The report is a polemic against a famous study by Olivier Blanchard, chief economist of the International Monetary Fund (IMF). The French economist explained in the paper a. o. why the Greek recession was deeper than expected by the IMF. Blanchard stated that during the crisis, the so-called fiscal multipliers, which had earlier remained stable for a longer time, decreased. A fiscal multiplier demonstrates how much the country’s GDP will grow per one euro of additional public spending.
The authors of the report – Leszek Balcerowicz, Lech Kalina, Aleksander Łaszek and Andrzej Rzońca – explain that fiscal multipliers or too radical belt-tightening are not the actual problem. The problem is a wrong approach to public finance consolidation. Firstly, it came down mostly to tax rises instead of combining small tax rises, expenditure cuts and structural reform. Secondly, the changes occurred too late. Thirdly, they were insufficient.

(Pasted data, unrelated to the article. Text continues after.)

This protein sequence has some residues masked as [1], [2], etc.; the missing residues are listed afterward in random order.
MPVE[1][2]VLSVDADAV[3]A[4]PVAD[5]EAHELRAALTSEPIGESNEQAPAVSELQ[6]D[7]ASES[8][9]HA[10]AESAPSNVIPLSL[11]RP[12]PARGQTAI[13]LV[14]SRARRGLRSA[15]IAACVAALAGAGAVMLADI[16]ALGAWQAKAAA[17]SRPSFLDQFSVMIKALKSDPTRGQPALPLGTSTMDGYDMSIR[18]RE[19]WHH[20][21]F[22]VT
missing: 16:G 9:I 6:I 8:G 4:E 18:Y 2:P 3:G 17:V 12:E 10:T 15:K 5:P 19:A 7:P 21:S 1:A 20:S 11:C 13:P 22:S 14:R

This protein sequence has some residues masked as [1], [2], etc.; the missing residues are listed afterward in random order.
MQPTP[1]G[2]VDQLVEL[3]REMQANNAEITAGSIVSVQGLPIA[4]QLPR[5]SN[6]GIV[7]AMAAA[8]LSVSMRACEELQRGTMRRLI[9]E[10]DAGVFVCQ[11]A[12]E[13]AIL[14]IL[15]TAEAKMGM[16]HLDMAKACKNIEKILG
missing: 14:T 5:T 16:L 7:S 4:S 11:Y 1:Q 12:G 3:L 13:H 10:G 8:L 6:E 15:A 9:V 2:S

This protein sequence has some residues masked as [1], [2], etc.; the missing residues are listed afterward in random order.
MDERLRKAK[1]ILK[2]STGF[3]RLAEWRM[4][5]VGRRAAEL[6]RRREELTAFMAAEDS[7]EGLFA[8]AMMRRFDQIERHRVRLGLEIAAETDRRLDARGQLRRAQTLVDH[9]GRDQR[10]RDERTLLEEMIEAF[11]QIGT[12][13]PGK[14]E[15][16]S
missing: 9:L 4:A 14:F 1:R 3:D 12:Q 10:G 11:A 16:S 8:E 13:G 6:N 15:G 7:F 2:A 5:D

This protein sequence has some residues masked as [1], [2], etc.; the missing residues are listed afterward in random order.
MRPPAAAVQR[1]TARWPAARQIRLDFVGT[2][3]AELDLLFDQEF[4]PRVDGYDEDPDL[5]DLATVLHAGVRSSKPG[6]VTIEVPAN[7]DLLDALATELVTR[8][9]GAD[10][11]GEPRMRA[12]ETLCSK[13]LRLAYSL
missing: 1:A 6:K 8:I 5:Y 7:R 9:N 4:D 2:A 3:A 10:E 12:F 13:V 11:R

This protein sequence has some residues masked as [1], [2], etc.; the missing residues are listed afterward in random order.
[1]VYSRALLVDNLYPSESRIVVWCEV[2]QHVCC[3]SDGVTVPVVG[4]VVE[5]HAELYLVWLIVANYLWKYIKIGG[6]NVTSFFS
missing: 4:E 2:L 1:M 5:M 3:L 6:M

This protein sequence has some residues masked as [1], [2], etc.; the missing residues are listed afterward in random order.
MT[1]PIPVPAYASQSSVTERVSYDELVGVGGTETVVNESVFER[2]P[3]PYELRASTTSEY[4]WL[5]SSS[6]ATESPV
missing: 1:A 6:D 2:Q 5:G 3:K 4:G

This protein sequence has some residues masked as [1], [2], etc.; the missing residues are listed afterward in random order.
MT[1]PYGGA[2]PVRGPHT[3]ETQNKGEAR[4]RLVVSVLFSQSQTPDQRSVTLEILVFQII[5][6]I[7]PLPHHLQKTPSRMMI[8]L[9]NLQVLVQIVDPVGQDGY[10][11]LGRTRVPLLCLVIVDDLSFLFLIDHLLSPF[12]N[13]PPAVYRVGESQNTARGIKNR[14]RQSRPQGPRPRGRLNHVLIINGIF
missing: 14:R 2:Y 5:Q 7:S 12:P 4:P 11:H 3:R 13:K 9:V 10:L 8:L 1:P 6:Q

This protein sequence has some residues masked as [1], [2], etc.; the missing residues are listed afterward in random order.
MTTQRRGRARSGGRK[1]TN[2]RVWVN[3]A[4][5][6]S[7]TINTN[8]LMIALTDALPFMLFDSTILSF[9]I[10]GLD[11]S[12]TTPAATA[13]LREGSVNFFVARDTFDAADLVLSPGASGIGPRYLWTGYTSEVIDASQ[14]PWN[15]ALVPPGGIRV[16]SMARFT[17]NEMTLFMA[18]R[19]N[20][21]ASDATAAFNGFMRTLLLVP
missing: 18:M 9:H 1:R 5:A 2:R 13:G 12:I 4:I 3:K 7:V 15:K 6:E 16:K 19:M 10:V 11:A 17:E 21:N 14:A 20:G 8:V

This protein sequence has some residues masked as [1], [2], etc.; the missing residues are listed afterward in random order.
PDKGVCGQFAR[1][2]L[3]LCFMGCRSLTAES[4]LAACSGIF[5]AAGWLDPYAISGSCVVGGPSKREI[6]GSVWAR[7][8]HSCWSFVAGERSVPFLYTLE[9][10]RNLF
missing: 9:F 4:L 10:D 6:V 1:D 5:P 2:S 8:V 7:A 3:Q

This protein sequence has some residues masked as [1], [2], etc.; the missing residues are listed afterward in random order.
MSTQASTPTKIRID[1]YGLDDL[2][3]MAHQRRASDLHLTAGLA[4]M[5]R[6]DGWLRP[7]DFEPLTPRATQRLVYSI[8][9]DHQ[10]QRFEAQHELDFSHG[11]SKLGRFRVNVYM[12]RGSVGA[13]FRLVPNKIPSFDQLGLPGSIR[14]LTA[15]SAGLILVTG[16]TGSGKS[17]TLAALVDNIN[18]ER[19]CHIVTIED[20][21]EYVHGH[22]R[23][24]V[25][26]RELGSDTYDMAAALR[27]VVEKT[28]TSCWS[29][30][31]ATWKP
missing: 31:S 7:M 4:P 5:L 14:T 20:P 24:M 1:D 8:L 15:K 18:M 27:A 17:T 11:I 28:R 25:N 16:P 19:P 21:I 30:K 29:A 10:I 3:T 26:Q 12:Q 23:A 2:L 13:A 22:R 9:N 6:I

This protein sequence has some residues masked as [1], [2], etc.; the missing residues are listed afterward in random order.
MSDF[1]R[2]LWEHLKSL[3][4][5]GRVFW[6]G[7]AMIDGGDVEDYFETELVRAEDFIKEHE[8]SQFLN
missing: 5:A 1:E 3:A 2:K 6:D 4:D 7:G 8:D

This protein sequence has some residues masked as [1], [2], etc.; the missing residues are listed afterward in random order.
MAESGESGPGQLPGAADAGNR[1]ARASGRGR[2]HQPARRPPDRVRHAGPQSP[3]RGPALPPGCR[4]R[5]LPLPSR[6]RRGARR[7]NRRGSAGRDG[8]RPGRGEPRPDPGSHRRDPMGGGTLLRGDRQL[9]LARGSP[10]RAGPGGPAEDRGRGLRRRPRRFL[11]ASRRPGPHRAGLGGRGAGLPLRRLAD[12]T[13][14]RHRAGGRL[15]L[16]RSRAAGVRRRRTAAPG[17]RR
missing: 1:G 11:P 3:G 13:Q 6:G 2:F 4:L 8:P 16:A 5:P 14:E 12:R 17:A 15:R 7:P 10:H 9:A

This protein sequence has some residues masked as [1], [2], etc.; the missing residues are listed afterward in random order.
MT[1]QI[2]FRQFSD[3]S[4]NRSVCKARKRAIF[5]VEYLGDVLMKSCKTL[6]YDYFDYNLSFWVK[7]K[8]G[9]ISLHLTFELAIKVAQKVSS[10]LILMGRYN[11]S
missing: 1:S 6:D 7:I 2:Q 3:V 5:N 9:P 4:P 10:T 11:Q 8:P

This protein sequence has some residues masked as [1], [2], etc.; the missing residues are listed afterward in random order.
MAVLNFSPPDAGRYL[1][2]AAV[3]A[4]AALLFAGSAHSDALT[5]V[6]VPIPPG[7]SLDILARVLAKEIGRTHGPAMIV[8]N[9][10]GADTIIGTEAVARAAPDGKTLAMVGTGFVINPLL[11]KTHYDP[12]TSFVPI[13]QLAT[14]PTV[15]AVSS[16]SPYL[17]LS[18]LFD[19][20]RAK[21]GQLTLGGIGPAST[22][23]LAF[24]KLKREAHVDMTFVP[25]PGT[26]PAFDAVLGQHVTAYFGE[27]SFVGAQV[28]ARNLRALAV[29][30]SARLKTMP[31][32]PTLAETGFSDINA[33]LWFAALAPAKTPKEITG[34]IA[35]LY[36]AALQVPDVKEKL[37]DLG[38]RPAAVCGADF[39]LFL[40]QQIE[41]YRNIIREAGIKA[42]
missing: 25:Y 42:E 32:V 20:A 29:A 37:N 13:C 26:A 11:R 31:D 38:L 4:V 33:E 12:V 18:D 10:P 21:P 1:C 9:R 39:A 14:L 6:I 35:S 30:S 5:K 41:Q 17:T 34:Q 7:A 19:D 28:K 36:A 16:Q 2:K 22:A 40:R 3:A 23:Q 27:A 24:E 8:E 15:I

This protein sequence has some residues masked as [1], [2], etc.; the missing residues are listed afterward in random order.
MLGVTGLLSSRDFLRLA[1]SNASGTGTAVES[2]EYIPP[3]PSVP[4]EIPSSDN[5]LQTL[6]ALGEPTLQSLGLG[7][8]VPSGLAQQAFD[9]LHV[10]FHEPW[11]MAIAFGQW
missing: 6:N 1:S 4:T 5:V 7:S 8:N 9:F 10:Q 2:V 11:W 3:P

The writers emphasise that European countries were going through the crisis in different ways, depending on their economic policy. Countries whose situation is good, such as Sweden, carried out fiscal tightening similar in size to countries that are in a poor financial situation. The fiscal tightening comprised various elements.
Countries that resolved the crisis, carried out most of the fiscal adjustment through expenditure cuts. Countries that have difficulty coping with the crisis, raised taxes and cut investment but reduced their expenditure only to a small extent.
The full report can be found here.